Interview: Linda Powell, Consumer Financial Protection Bureau (CFPB) on Data Governance for Finance Industry

We discuss the chief data officer role at CFPB, big data opportunities and challenges, ontology, vintage data, data governance trends, advice, and more.

linda-powellLinda Powell is the Chief Data Officer of the Consumer Financial Protection Bureau. Previously, she was the CDO at the Office of Financial Research within the U.S. Treasury Department and Chief of the Economic Data Management and Analysis section in the Research Division at the Board of Governors Federal Reserve System.

She has a BA in Economics from Rutgers University and an MS in quantitative Finance from George Washington University. She has over 25 years of experience in the finance industry including at the Federal Reserve Bank of NY, Board of Governors, OFR, and CFPB.

Here is my interview with her:

Anmol Rajpurohit: Q1. Can you describe your role at Consumer Financial Protection Bureau (CFPB)? What are the typical challenges that you face on a regular basis?

cfpbLinda Powell: The Chief Data Officer role oversees the CFPB's governance, acquisition, documentation, storage, analysis, and distribution of data. There are several advantages to having the life cycle of data centrally managed. The first is the increased ability to ensure strong internal controls and adherence to best practices. There are also economies of scale related to data management. Therefore, having data management centralized creates efficiencies and helps to ensure consistency across the Bureau. An advantage for this role at a new agency is that we don’t have legacy systems or processes that we need to accommodate.

AR: Q2. How has the rapid rise of Big Data in the last decade impacted the finance industry? What are top opportunities and challenges?

big-data-financeLP: The volume of data in the finance industry has grown exponentially in the last decade. In 2005 a 500 gig dataset was considered big. By 2011 the industry was working with multiple terabyte files. When working with large and complex datasets the need for good data management practices increases. This increased volume should further encourage standards and best practices across the industry.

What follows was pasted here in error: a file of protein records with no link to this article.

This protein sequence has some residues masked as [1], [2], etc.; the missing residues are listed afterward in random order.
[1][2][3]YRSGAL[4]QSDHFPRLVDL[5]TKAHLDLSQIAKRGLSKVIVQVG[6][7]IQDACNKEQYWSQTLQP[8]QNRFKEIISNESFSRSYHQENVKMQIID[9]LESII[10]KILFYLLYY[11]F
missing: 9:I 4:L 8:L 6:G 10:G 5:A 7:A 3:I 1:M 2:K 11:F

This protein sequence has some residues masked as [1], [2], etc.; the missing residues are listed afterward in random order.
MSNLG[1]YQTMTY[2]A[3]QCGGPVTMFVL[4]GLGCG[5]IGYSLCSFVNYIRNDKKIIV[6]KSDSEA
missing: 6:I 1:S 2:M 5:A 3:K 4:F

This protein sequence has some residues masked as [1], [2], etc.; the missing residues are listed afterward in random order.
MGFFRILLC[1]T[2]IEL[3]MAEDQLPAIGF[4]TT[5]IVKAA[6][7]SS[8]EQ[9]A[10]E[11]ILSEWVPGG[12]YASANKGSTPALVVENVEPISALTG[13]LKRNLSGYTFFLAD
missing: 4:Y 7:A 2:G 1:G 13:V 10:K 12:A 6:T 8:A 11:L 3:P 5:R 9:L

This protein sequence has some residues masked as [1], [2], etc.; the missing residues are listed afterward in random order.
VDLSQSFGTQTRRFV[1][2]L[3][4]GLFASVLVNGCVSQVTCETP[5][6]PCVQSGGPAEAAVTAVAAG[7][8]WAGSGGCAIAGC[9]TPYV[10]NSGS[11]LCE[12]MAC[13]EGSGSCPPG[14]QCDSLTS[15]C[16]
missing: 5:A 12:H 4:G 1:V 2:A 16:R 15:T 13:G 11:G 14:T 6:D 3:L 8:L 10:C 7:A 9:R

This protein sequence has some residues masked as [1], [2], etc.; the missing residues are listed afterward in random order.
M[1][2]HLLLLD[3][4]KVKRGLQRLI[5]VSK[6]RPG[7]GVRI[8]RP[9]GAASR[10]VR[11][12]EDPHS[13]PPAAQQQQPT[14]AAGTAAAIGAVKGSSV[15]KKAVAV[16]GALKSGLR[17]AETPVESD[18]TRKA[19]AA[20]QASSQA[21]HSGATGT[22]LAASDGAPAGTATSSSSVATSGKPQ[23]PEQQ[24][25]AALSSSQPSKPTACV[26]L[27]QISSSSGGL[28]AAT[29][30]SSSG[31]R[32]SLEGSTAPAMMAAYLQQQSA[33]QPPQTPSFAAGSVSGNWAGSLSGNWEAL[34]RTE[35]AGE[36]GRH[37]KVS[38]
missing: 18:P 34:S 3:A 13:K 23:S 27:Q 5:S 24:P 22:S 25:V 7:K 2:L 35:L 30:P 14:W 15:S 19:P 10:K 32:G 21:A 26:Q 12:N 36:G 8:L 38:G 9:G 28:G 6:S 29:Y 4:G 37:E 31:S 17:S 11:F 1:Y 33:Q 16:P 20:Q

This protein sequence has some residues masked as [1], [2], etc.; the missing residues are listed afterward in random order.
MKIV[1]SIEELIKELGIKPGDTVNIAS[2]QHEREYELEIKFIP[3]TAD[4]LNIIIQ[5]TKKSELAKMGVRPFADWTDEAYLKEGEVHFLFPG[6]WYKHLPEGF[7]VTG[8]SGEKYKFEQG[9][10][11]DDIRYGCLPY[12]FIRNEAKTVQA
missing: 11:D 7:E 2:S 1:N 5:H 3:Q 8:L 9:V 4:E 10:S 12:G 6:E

AR: Q3. How do you define "ontology"? Why is it important for data management?

ontologyLP: An ontology is a dictionary where the definition is derived in part by relationships. I like to use the analogy that an ontology is like a forest of family trees. In a family tree Linda Powell can be defined as a woman, a mother, a wife, a daughter. Although I don’t change, how I’m defined depends on the relationship. If you add multiple family trees the relationships grow to include aunt, sister in-law, daughter in-law, co-worker.

AR: Q4. What do you mean by "vintage data"? What is its relevance for research on effectiveness of financial policies?

vintage-dataLP: Because reported data can be revised, the data can have different values depending on when you do your analysis. For example, GDP is released and may be revised as new information is received. Vintage data means that you can look at what was the value on any specific date. This is important in evaluating the quality of policies. In order to evaluate the quality of decisions you need to know what information was available at the time you had to make the decision.

AR: Q5. How do you assess the current maturity of data standards in finance industry? crisis

LP: The financial crisis highlighted the need for data standards in the financial sector. The finance industry is now starting to embrace data standards. This is evidenced by initiatives such as the Legal Entity Identifier.